Volunteers in Nepal – an awards ceremony in Bellevue

Recently, my husband and I attended a recognition ceremony for volunteers with the City of Bellevue in celebration of their Presidential Volunteer Awards. Congratulations, Rachel!

The car ride home included a thunderstruck analysis of the impact of effective volunteers and a society which encourages them. And whereby the following examples are rooted in Nepal, the deeper queries are universal. This is as much a world story as it is a Nepali one. Would love your comments and insights.

My husband’s home of his teenage years, Kathmandu, holds a broken infrastructure, employment is difficult to acquire, and corruption soars through the political system. And yet he and I discussed the potential power of a few committed individuals, those who take the personal initiative to make something better without the expectation of remuneration. With a large percentage of the potential urban workforce unable to acquire work, imagine if even 10-20% of those individuals volunteered just a few hours a week.

And of course there’s the foundational value (or lack thereof) of volunteerism within a culture. In the case of Nepal, as well as many communally-oriented (rather than individually-oriented) societies, volunteerism is not encouraged nor valued. Though many interpret communally-oriented societies to be a balanced approach of seeking the good of the society as a whole; in actuality, many of these communally-oriented societies are focused specifically and exclusively on the family unit. All else outside is minor.

This is not a feel-good, what-if-we-all-helped-each-other essay. We are instead thinking of the power of simple, concerted efforts. The critical piece to our observations is the self-determination to act. Work needs to be done. If a city’s infrastructure is unable to do that work, how much better for many self-driven individuals to come together to assist, of their own volition.

But then, the next day after our long discussion, we were stuck: shouldn’t there first be some sort of working infrastructure in order for volunteer efforts to have effect? Kathmandu’s population has grown exponentially in this past decade. Just take one example: there is no garbage collection. Instead, individuals simply take their family garbage and dump it into a pile along a sacred river, now dangerously, horribly polluted. Can volunteers pave roads? Can volunteers improve the water supply? Can volunteers redirect electricity back to the people who need it?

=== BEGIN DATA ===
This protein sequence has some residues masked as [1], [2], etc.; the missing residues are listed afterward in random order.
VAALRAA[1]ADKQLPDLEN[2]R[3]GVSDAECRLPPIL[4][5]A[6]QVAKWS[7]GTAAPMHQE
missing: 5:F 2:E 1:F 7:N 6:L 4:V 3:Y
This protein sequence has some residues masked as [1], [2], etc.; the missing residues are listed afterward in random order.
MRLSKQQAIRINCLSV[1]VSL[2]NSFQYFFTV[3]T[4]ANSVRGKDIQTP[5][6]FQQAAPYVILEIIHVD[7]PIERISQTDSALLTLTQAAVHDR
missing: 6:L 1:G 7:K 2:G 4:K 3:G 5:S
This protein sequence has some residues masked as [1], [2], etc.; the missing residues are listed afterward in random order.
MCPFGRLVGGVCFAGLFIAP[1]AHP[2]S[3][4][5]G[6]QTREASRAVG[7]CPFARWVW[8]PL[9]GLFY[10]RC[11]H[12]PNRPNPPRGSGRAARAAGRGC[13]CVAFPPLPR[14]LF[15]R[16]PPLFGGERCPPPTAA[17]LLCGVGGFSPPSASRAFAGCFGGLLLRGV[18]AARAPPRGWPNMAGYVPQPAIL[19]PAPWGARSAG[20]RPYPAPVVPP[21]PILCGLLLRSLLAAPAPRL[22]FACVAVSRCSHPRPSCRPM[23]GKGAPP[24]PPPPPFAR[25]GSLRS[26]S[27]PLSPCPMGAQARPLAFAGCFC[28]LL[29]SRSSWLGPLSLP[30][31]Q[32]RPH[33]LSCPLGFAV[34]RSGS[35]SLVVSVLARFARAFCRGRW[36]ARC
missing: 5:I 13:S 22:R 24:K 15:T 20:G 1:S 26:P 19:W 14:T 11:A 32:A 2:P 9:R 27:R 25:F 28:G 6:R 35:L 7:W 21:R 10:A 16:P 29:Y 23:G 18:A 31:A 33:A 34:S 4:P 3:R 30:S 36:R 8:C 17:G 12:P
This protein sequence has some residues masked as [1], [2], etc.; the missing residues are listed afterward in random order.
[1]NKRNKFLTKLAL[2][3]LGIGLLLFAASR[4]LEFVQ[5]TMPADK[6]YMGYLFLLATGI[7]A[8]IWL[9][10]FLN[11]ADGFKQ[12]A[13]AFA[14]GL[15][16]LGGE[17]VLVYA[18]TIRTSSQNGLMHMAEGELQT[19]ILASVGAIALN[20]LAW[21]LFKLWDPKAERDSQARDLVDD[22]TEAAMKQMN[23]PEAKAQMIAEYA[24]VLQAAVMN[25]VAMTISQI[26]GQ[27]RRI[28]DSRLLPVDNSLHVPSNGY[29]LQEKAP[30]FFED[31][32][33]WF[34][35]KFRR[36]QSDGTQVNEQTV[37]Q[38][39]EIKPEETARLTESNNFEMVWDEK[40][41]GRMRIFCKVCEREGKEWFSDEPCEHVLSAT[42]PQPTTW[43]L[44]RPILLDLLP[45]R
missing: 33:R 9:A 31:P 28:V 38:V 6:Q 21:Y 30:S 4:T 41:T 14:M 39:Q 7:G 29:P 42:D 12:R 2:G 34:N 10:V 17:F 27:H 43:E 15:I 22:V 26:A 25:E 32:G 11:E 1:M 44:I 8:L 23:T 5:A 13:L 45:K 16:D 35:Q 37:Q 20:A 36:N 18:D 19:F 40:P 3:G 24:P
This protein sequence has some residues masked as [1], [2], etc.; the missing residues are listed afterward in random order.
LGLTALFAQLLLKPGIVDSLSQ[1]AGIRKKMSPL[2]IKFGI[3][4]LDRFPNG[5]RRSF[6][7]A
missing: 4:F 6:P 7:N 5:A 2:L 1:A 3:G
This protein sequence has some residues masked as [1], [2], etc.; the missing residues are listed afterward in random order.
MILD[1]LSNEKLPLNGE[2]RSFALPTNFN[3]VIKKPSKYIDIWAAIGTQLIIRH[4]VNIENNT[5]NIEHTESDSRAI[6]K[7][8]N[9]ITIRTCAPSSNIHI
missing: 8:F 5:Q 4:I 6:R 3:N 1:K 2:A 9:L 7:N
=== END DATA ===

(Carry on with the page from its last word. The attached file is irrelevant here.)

And now, a month later, Nepalnews.com is reporting:

* 16 hours of blackouts, or “load shedding,” in the capital city, Kathmandu. Official reasons site a drop in hydro-electric power due to receding water flow in rivers, though many believe the true origins are corruption and political power-plays. It is said that Nepal’s hydro-electric capabilities should be able to power the entire country but that much of it is sold to India to fatten personal bank accounts of corrupt leaders.

* The resurgence of mountains of stinking, rotting, disease-facilitating garbage in Kathmandu, itself surrounded by celebrated, tourist-sought towering mountains.

We don’t know the next step. What can be done?

What do you think? Can volunteers do any good within a broken infrastructure and political corruption? Is volunteerism actually important? Is volunteerism culturally-specific?

- Brenda Gurung



Comments

  1. Being a Nepali, if I have to be honest with ourselves, you do have a valid point. We were raised never knowing about volutering. Well, my generations hardly ever used the word itself. We thought it was something the white hair people came to do some funny stuff called "volunter". My parents never taught me, neither did I hear anything from my friends while I was there for more than 21 years.
    There is not concept of thinking beyound "your family". Even when we have no jobs, nothing to do, parents never encourage their kids to get involved into social affairs esp voluntering. I never voluntered for anyting significant in my life in Nepal.
    It does make sense now how powerful it can be. If eveybody did something for the community by offering few hours a week, it can have a drastic effect on the neighbours. But then again, it is a strange concept for us. We expect the government to have the magic stick and be able to solve everything overnight. We never knew, most still DO NO know, it is people who develop the country, not the government. If people come together (beside politcal strike and other personal, family related causes) and rise above the situation and take matters on their own hand, things can have a domino effects esp with cleaning. But again, nobody cares. Not that we are bad people, we simply do not have it in our "Culture".
    Well observation, good thought and writing.
    Thanks

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